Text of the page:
Transgene starts trials of ‘digital’ cancer vaccine with NEC

Undeterred by two clinical failures for its cancer immunotherapies in 2019, Transgene has kicked off the New Year by starting trials of a new vaccine for ovarian and head and neck cancers.

The French biotech is partnering with artificial intelligence (AI) specialist NEC on the new programme – called TG4050 – which according to the partners “moves therapeutic vaccination into the digital age.”

TG4050 has been designed using an NEC technology that uses AI to discover cancer cell mutations – or neoantigens – that can be used as targets for medicines. Cancer cells accumulate mutations and each patient has a specific set that are unique to their tumour.

The Neoantigen Prediction System is drawn from a dataset of immune data generated around 20 years and can select the neoantigens most likely to stimulate an immune response against a cancer cell line, according to NEC, a Japanese IT giant.

TG4050 targets up to 30 of those patient-specific neoantigens, which are incorporated into the genome of the modified vaccinia virus Ankara (MVA) viral vector. It is the lead candidate in Transgene’s myvac personalised cancer vaccine technology platform.

The first patients have now been enrolled into the two phase 1 studies at the Mayo Clinic in the US and Toulouse Oncopole in France, which will test TG4050 in patients with head and neck cancer who have a high risk of relapse after surgery and patients with ovarian cancer after surgery and adjuvant therapy.

It was also given a green light for a trial in head and neck cancer by the UK Medicines and Healthcare Products Regulatory Agency (MHRA) last year.

The new trials come a month after Transgene was forced to abandon a first-line non-small cell lung cancer (NSCLC) therapeutic vaccine candidate – TG4010 – after disappointing results in a phase 2 trial as a combination with Bristol-Myers Squibb’s checkpoint inhibitor Opdivo (nivolumab).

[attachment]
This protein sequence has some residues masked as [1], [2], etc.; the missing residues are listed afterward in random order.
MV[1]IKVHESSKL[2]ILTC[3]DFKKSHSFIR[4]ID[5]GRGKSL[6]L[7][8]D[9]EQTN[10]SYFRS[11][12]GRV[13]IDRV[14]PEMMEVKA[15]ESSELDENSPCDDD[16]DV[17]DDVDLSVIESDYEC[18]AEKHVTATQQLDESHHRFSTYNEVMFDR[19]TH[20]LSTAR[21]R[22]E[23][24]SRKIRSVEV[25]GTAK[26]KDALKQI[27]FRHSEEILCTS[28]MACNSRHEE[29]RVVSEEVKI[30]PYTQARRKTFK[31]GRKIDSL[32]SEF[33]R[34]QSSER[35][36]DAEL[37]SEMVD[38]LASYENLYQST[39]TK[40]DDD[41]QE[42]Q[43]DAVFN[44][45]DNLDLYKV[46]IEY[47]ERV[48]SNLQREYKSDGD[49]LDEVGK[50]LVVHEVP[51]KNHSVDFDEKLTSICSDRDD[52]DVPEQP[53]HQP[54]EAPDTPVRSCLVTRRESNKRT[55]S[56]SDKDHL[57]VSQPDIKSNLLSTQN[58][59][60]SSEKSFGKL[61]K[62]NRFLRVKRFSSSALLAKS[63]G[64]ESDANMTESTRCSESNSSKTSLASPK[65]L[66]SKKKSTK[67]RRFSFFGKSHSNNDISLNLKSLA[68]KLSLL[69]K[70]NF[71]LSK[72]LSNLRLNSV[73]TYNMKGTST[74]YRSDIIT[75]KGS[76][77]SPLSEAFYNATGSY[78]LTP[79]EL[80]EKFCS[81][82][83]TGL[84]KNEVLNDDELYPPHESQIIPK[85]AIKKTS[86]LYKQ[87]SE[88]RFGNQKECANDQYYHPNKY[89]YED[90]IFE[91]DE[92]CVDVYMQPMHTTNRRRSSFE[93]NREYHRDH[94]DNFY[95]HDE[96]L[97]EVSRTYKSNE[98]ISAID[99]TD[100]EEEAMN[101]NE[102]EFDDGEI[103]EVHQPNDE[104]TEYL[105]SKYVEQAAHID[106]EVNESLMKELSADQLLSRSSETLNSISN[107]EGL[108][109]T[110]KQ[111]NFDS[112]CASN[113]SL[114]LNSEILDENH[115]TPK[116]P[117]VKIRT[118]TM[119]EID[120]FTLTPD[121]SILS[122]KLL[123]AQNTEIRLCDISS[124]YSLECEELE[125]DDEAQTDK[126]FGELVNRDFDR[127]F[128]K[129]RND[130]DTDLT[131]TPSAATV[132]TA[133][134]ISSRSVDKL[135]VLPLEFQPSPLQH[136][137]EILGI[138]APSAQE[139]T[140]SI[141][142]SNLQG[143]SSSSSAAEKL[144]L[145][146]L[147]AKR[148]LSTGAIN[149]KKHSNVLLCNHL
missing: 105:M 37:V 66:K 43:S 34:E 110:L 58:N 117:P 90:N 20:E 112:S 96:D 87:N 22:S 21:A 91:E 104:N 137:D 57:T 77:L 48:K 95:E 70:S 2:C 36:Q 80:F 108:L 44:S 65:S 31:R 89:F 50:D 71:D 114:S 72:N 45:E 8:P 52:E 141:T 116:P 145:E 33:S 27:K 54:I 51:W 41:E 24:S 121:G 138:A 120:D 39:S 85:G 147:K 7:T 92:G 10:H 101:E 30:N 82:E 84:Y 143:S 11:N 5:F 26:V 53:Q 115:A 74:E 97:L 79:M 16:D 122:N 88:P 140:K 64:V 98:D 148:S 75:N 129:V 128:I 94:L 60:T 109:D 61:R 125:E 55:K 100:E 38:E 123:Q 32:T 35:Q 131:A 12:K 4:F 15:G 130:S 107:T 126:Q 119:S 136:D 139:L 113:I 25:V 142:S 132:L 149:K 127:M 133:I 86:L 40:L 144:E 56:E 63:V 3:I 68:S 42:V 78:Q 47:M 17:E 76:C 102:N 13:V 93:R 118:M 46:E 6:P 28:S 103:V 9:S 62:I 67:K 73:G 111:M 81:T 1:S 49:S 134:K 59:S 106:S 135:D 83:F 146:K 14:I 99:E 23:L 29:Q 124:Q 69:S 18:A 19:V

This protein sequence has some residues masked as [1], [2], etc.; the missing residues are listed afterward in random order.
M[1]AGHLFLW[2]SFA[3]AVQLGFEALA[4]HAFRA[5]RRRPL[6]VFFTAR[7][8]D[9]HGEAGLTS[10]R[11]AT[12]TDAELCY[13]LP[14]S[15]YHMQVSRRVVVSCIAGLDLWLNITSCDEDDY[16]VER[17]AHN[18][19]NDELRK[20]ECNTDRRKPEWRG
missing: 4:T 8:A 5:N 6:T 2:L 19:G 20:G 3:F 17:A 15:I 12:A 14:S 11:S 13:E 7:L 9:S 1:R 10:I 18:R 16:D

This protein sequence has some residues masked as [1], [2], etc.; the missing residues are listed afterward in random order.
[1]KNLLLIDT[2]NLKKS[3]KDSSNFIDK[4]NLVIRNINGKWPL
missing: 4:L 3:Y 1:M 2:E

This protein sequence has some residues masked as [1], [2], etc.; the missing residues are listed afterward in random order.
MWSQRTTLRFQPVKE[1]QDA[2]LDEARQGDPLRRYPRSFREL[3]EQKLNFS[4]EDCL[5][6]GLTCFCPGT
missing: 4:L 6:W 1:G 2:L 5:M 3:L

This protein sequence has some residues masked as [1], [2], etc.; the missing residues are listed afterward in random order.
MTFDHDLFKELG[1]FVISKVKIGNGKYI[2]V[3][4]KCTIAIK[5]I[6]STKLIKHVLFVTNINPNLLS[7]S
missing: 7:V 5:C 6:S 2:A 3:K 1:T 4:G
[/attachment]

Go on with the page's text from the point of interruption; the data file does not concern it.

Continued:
That in turn followed the demise of Sillajen-partnered oncolytic virus therapy Pexa-Vec in August, placing more importance on TG4050 and Transgene’s myvac programme, as well as oncolytic virus candidates partnered with AstraZeneca last year and other pipeline projects like TG4001 for head and neck squamous cell carcinoma (HNSCC).

Transgene’s share price has been on a downward trajectory over the last few months, trading well below its 52-week high of €3.30, but was up 4% in morning trading today at around €1.65.

In a statement, the French biotech said it has also set up the manufacturing capacity that it needs to prepare the individualised batches of TG4050 for the clinical development programme.

“As each patient’s cancer is unique, we have developed a therapy that turns their solid tumour’s genetic signature into a powerful highly specific anticancer weapon,” said Transgene’s chief executive Philippe Archinard.

“We are convinced that TG4050, which is at the crossroad of immunotherapy and big data sciences, will herald the start of a new era in the fight against cancer,” he added.

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